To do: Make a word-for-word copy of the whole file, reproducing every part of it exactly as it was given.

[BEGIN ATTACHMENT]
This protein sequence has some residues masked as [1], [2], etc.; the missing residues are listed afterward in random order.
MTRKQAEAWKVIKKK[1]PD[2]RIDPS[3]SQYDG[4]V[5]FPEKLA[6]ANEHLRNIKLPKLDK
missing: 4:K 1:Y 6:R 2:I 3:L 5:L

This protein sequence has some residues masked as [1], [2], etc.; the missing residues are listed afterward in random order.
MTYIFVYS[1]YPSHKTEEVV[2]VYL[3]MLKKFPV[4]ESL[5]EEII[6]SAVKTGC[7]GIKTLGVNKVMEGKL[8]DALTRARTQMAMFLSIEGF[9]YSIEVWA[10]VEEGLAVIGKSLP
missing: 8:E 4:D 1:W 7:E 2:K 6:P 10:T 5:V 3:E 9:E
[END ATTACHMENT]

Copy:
This protein sequence has some residues masked as [1], [2], etc.; the missing residues are listed afterward in random order.
MTRKQAEAWKVIKKK[1]PD[2]RIDPS[3]SQYDG[4]V[5]FPEKLA[6]ANEHLRNIKLPKLDK
missing: 4:K 1:Y 6:R 2:I 3:L 5:L

This protein sequence has some residues masked as [1], [2], etc.; the missing residues are listed afterward in random order.
MTYIFVYS[1]YPSHKTEEVV[2]VYL[3]MLKKFPV[4]ESL[5]EEII[6]SAVKTGC[7]GIKTLGVNKVMEGKL[8]DALTRARTQMAMFLSIEGF[9]YSIEVWA[10]VEEGLAVIGKSLP
missing: 8:E 4:D 1:W 7:E 2:K 6:P 10:T 5:V 3:E 9:E